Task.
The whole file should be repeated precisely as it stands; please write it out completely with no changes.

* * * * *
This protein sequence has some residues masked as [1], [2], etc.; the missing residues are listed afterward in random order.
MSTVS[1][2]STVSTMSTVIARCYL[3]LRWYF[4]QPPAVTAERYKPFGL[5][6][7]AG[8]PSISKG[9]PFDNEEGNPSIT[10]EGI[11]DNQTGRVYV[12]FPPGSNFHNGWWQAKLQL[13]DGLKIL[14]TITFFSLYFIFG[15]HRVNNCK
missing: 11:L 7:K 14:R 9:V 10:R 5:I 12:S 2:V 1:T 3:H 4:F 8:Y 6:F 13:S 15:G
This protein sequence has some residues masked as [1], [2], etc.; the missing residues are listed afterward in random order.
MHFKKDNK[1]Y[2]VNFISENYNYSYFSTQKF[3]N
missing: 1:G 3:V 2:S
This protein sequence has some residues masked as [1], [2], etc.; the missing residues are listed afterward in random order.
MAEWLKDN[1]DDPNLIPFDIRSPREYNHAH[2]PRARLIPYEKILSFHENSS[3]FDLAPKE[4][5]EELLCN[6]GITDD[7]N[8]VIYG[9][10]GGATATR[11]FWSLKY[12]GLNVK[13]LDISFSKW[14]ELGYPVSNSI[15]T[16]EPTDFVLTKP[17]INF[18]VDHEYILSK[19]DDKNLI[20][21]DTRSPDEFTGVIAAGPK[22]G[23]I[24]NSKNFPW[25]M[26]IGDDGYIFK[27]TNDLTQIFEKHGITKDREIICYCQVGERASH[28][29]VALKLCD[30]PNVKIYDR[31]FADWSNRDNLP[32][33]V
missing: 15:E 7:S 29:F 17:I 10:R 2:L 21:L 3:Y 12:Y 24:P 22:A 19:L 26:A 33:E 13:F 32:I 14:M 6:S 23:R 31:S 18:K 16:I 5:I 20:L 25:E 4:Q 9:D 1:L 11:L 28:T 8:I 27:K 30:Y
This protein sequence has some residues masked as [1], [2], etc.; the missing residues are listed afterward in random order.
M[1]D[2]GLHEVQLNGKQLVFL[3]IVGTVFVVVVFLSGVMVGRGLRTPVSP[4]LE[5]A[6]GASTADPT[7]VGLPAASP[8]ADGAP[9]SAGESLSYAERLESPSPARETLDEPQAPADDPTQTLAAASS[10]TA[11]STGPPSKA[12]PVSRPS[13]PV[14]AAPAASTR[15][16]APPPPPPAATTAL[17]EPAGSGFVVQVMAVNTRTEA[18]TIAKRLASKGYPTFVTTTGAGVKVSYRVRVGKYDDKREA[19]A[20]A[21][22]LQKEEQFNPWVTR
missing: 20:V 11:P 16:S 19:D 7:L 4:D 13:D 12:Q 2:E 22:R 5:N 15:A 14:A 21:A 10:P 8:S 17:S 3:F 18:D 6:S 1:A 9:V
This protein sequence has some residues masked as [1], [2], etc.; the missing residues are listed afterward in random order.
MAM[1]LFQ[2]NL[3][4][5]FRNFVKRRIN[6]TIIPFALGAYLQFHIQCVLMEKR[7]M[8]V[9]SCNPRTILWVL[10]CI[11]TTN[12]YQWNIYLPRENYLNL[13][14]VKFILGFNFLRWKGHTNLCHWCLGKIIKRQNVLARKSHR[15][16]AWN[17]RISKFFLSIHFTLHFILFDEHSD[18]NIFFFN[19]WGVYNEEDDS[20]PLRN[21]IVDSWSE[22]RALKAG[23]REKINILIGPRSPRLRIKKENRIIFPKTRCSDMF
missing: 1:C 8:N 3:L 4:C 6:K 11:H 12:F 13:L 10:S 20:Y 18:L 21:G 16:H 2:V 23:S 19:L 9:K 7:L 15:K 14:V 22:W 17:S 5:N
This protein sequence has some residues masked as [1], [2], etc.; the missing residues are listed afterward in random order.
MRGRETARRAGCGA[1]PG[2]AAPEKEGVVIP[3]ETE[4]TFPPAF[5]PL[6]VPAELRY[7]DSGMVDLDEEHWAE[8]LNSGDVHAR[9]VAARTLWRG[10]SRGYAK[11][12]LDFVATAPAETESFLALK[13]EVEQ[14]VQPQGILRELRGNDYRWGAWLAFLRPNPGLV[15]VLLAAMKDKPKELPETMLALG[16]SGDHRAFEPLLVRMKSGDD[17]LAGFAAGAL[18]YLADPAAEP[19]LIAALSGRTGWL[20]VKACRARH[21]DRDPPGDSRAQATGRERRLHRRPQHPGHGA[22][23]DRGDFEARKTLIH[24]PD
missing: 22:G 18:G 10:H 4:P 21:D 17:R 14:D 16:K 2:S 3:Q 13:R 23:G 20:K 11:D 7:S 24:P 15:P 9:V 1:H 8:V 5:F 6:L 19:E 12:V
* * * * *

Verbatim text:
This protein sequence has some residues masked as [1], [2], etc.; the missing residues are listed afterward in random order.
MSTVS[1][2]STVSTMSTVIARCYL[3]LRWYF[4]QPPAVTAERYKPFGL[5][6][7]AG[8]PSISKG[9]PFDNEEGNPSIT[10]EGI[11]DNQTGRVYV[12]FPPGSNFHNGWWQAKLQL[13]DGLKIL[14]TITFFSLYFIFG[15]HRVNNCK
missing: 11:L 7:K 14:R 9:V 10:R 5:I 12:S 2:V 1:T 3:H 4:F 8:Y 6:F 13:S 15:G
This protein sequence has some residues masked as [1], [2], etc.; the missing residues are listed afterward in random order.
MHFKKDNK[1]Y[2]VNFISENYNYSYFSTQKF[3]N
missing: 1:G 3:V 2:S
This protein sequence has some residues masked as [1], [2], etc.; the missing residues are listed afterward in random order.
MAEWLKDN[1]DDPNLIPFDIRSPREYNHAH[2]PRARLIPYEKILSFHENSS[3]FDLAPKE[4][5]EELLCN[6]GITDD[7]N[8]VIYG[9][10]GGATATR[11]FWSLKY[12]GLNVK[13]LDISFSKW[14]ELGYPVSNSI[15]T[16]EPTDFVLTKP[17]INF[18]VDHEYILSK[19]DDKNLI[20][21]DTRSPDEFTGVIAAGPK[22]G[23]I[24]NSKNFPW[25]M[26]IGDDGYIFK[27]TNDLTQIFEKHGITKDREIICYCQVGERASH[28][29]VALKLCD[30]PNVKIYDR[31]FADWSNRDNLP[32][33]V
missing: 15:E 7:S 29:F 17:I 10:R 2:L 21:L 3:Y 12:Y 24:P 22:A 19:L 26:A 33:E 13:F 32:I 14:M 6:S 23:R 31:S 18:K 16:I 5:I 20:L 25:E 4:Q 9:D 1:L 11:L 28:T 8:I 27:K 30:Y
This protein sequence has some residues masked as [1], [2], etc.; the missing residues are listed afterward in random order.
M[1]D[2]GLHEVQLNGKQLVFL[3]IVGTVFVVVVFLSGVMVGRGLRTPVSP[4]LE[5]A[6]GASTADPT[7]VGLPAASP[8]ADGAP[9]SAGESLSYAERLESPSPARETLDEPQAPADDPTQTLAAASS[10]TA[11]STGPPSKA[12]PVSRPS[13]PV[14]AAPAASTR[15][16]APPPPPPAATTAL[17]EPAGSGFVVQVMAVNTRTEA[18]TIAKRLASKGYPTFVTTTGAGVKVSYRVRVGKYDDKREA[19]A[20]A[21][22]LQKEEQFNPWVTR
missing: 20:V 11:P 16:S 19:D 7:L 4:D 13:D 12:Q 2:E 22:R 5:N 15:A 14:A 21:A 10:P 8:S 17:S 3:F 18:D 6:S 1:A 9:V
This protein sequence has some residues masked as [1], [2], etc.; the missing residues are listed afterward in random order.
MAM[1]LFQ[2]NL[3][4][5]FRNFVKRRIN[6]TIIPFALGAYLQFHIQCVLMEKR[7]M[8]V[9]SCNPRTILWVL[10]CI[11]TTN[12]YQWNIYLPRENYLNL[13][14]VKFILGFNFLRWKGHTNLCHWCLGKIIKRQNVLARKSHR[15][16]AWN[17]RISKFFLSIHFTLHFILFDEHSD[18]NIFFFN[19]WGVYNEEDDS[20]PLRN[21]IVDSWSE[22]RALKAG[23]REKINILIGPRSPRLRIKKENRIIFPKTRCSDMF
missing: 1:C 8:N 3:L 4:C 6:K 11:H 12:F 13:L 10:S 20:Y 18:L 21:G 16:H 2:V 23:S 19:L 9:K 7:L 15:K 14:V 22:W 17:S 5:N
This protein sequence has some residues masked as [1], [2], etc.; the missing residues are listed afterward in random order.
MRGRETARRAGCGA[1]PG[2]AAPEKEGVVIP[3]ETE[4]TFPPAF[5]PL[6]VPAELRY[7]DSGMVDLDEEHWAE[8]LNSGDVHAR[9]VAARTLWRG[10]SRGYAK[11][12]LDFVATAPAETESFLALK[13]EVEQ[14]VQPQGILRELRGNDYRWGAWLAFLRPNPGLV[15]VLLAAMKDKPKELPETMLALG[16]SGDHRAFEPLLVRMKSGDD[17]LAGFAAGAL[18]YLADPAAEP[19]LIAALSGRTGWL[20]VKACRARH[21]DRDPPGDSRAQATGRERRLHRRPQHPGHGA[22][23]DRGDFEARKTLIH[24]PD
missing: 22:G 18:G 10:H 4:P 21:D 17:R 14:D 16:K 2:S 3:Q 13:R 23:G 20:K 11:D 7:S 24:P 15:P 9:V 1:H 8:V 5:F 6:L 19:E 12:V